He said, “I asked her if she’d seen anybody famous, anything I might have read about.” It bought a startling response. “She told she’d seen Lincoln debating Douglas when she was a girl.” That memory came back to him from freshly-baked bread.
It all began at dinner last Monday. The three of us sat down. Before long, the waiter brought us bread. He took a slice, buttered it, took a bite, and chewed it. Then a story came out, about a woman whose house he went to when he was a boy—about, oh, eight years old or so. He liked to be there on the day she baked bread.
He is my boyfriend’s father, Doc M Sr. He was in town for a visit.
He was born in 1926, the year that Winnie The Pooh was published, and Henry Ford established the 40-hour work week. In the year he was born, Moussolini came into power, and Emperor Hirohito ascended the throne in Japan. World War 1, the war to end all wars, had been over a scant 8 years. ...Read More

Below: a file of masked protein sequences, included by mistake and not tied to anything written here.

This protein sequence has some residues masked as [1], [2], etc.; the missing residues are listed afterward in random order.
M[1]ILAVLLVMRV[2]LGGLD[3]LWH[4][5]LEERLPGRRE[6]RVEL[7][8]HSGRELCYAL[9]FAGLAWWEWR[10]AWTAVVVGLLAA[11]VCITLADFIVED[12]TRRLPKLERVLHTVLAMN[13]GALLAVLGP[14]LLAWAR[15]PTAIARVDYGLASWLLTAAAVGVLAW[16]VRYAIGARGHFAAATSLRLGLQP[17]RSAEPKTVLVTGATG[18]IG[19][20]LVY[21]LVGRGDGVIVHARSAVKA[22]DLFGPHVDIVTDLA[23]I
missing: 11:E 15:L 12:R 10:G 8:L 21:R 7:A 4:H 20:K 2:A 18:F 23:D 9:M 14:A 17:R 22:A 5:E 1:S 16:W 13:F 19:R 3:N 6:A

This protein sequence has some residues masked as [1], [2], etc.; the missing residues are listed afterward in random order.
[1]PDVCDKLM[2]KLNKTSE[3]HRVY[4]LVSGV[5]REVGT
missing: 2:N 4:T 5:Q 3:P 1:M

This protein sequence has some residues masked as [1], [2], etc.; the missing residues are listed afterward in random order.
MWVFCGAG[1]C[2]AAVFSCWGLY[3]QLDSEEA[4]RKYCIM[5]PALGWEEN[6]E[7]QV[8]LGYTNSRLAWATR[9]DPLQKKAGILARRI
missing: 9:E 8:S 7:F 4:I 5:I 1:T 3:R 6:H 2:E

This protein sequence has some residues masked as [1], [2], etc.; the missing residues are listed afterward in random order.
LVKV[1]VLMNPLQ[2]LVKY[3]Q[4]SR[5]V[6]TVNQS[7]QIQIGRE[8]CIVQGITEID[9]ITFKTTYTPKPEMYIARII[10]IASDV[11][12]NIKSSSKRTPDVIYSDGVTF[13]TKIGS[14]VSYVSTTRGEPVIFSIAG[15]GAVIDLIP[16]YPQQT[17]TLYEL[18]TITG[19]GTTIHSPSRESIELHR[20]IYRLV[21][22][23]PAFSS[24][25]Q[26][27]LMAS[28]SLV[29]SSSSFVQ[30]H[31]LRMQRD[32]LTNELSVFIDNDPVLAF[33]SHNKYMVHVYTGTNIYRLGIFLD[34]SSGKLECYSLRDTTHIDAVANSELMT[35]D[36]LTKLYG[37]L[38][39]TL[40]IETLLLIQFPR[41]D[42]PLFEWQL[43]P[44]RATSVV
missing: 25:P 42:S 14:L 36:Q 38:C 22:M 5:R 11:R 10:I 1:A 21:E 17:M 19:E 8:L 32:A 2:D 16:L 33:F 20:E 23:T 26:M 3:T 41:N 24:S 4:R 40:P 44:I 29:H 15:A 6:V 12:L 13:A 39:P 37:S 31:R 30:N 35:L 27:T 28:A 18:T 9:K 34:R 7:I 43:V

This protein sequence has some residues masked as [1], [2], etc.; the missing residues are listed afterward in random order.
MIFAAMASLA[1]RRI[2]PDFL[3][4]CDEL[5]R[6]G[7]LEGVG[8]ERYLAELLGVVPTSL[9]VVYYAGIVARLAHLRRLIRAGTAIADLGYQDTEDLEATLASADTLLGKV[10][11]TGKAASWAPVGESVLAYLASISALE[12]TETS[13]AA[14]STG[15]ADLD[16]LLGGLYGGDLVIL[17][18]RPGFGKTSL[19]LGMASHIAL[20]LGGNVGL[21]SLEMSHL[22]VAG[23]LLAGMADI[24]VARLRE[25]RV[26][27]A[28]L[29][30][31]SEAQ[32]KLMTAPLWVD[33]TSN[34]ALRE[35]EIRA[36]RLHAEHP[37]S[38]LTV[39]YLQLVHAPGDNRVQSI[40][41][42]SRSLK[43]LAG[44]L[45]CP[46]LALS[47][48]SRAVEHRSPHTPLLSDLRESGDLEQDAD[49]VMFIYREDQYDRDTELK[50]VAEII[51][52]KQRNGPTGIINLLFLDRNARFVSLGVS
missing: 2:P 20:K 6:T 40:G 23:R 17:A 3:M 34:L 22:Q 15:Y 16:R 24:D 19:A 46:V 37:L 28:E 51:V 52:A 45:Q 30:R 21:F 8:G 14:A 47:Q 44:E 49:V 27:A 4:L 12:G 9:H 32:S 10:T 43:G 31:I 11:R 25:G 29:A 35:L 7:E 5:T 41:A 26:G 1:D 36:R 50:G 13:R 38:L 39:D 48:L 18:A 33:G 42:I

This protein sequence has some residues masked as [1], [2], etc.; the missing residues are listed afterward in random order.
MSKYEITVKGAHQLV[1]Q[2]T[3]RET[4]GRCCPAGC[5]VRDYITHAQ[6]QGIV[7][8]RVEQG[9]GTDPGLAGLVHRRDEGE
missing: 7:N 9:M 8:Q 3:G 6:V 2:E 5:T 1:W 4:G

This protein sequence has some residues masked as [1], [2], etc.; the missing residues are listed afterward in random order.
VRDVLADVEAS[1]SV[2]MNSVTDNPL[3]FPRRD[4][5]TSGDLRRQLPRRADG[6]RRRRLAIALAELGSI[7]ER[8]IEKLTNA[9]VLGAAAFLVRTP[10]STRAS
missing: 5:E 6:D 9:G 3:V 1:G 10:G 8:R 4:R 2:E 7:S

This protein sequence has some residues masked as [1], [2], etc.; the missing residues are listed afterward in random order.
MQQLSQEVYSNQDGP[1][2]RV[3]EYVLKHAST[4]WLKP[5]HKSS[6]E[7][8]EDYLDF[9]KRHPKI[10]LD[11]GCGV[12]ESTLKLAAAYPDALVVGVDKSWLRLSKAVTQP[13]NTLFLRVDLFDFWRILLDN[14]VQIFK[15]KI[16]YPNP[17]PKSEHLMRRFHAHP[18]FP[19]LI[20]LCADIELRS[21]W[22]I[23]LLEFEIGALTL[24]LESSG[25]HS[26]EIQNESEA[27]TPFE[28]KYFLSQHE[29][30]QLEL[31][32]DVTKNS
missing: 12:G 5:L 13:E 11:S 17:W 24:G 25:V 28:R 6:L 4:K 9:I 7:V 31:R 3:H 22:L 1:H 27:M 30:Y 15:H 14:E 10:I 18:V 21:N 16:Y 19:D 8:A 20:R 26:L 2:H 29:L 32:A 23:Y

Everyone has 'em.
They tell where you come from. They hold secrets to who you are.
This site explores how to use digital tools and media to record and preserve spoken memories of family members.
Your host: Susan A. Kitchens (I got into this by talking to my grandpa; at the time he was 99 years old.)
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